Jacksonville Sheriff’s Officer Arrested for Beating Handcuffed Teenager Had A Violent History

A Jacksonville sheriff’s officer arrested in the beating of a handcuffed teenager used violence against an overdose victim and a shopper he encountered at a Walmart, according to reports filed by the officer, Tim James.

James was not disciplined in connection with either incident, according to his personnel file. He was arrested in June after 17-year-old Elias Campos was repeatedly punched in the face while shackled in the backseat of James’ patrol car. James has pleaded not guilty to misdemeanor battery charges.

In response to a records request, the Jacksonville Sheriff’s Office released four use-of-force reports spanning March 2015 to June 2017 that detail violent arrests. It’s unclear whether those reports amount to a full accounting of James’ use-of-force incidents during that time.

The reports detail the officer’s on-duty response to a domestic incident as well as a violent arrest he made while working an off-duty security job at UF Health Jacksonville. Prosecutors have dropped the charges against the young man arrested by James in that case, 21-year-old Daniel Nyman.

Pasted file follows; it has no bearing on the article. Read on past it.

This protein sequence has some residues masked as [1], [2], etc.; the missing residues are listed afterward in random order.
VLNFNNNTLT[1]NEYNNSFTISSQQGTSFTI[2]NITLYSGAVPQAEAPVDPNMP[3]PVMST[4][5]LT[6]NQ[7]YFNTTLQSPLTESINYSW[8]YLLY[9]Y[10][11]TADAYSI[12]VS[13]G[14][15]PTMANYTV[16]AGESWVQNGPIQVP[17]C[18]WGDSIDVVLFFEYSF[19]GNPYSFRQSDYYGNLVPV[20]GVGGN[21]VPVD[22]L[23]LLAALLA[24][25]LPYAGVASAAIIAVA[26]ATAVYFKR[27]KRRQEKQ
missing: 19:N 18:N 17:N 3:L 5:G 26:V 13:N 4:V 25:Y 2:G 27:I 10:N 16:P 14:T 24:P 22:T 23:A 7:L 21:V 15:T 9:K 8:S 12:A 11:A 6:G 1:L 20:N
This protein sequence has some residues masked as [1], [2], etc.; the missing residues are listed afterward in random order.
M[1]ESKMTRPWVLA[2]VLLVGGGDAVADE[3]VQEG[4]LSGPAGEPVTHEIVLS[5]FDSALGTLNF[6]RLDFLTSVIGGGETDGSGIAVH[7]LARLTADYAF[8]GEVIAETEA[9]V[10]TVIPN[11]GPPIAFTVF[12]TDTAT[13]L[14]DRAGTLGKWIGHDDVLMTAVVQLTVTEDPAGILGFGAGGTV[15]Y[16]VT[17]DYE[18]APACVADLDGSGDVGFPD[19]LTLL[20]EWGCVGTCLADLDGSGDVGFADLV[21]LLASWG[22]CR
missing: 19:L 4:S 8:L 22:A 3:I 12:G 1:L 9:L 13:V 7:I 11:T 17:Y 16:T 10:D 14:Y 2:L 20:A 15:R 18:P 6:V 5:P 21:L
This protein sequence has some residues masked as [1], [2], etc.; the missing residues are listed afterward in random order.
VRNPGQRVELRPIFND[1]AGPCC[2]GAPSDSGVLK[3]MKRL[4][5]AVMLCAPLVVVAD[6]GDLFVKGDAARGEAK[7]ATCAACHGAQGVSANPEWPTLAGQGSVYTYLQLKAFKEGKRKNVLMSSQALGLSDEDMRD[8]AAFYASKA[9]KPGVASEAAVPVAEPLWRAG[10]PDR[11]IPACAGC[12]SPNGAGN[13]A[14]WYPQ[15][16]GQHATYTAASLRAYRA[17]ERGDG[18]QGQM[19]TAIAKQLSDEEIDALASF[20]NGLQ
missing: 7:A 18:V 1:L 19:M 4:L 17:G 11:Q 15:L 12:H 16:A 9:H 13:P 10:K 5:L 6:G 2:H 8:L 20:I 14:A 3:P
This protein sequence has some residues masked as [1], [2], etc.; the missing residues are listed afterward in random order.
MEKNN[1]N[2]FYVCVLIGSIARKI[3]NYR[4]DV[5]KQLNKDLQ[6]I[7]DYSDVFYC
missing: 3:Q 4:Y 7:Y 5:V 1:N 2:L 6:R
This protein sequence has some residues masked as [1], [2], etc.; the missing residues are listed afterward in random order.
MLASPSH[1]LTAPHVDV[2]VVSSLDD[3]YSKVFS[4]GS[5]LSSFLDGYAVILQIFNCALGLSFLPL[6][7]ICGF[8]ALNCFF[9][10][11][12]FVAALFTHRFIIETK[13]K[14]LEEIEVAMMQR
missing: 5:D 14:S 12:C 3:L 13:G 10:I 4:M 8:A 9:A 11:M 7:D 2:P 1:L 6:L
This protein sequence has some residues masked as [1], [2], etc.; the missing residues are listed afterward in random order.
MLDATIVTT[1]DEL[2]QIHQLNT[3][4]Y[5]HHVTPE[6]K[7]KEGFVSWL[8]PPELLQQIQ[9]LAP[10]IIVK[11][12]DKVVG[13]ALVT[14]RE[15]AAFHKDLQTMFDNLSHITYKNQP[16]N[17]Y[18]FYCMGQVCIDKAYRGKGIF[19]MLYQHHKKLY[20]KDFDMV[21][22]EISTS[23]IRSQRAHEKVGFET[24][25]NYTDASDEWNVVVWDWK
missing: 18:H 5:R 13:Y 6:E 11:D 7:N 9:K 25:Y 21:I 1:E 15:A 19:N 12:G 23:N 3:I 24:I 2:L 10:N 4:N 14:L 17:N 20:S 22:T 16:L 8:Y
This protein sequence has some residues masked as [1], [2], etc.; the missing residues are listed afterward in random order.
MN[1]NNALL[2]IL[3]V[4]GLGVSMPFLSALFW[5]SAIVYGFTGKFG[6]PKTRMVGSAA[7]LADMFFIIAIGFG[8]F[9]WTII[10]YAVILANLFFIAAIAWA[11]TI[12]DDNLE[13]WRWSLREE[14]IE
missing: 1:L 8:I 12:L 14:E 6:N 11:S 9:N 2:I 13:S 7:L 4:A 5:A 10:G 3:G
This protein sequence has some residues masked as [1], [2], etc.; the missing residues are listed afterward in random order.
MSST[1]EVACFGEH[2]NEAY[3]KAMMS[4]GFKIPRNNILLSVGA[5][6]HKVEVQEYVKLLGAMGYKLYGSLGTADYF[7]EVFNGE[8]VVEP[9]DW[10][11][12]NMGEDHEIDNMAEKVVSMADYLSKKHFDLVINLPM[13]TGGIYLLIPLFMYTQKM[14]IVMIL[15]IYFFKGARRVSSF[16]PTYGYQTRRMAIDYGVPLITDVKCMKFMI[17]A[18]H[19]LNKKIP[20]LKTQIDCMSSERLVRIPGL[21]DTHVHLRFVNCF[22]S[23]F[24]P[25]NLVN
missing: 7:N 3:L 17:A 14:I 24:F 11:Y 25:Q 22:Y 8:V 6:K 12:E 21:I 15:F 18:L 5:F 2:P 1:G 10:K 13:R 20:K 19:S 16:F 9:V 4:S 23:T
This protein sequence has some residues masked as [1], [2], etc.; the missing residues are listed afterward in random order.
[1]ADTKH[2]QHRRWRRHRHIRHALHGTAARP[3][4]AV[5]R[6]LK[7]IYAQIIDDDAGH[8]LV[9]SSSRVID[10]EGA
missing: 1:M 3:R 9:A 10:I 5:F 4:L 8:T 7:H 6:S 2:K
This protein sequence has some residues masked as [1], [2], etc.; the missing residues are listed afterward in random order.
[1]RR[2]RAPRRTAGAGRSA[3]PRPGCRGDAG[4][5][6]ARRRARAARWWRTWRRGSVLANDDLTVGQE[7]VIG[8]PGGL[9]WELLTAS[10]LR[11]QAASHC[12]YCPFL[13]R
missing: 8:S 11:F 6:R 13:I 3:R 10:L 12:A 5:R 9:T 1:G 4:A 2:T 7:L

Phil Voegelsang, the police union attorney representing James, said the reports speak for themselves in regards to why James had to use force.

“Being a police officer is a dangerous job,” Vogelsang said. “Officers deal with thousands of people a year, and sometimes when arresting criminals force needs to be used to carry out the arrest.”

The Sheriff’s Office investigated James 11 times before his June arrest. One of those led to a sustained complaint for lying in the context of a material investigation. His harshest punishment was an 10-day suspension for that offense.

The police agency did not immediately respond to a request for comment on the just-released reports.

In April, James’ patrol car struck and killed a pedestrian, Blane Land, on University Boulevard. The Sheriff’s Office initially described Land as potentially homeless and suicidal, but he was neither. The agency never corrected the record after its preliminary news conference, which was held before detectives knocked on the door of the address listed on Land’s driver’s license.

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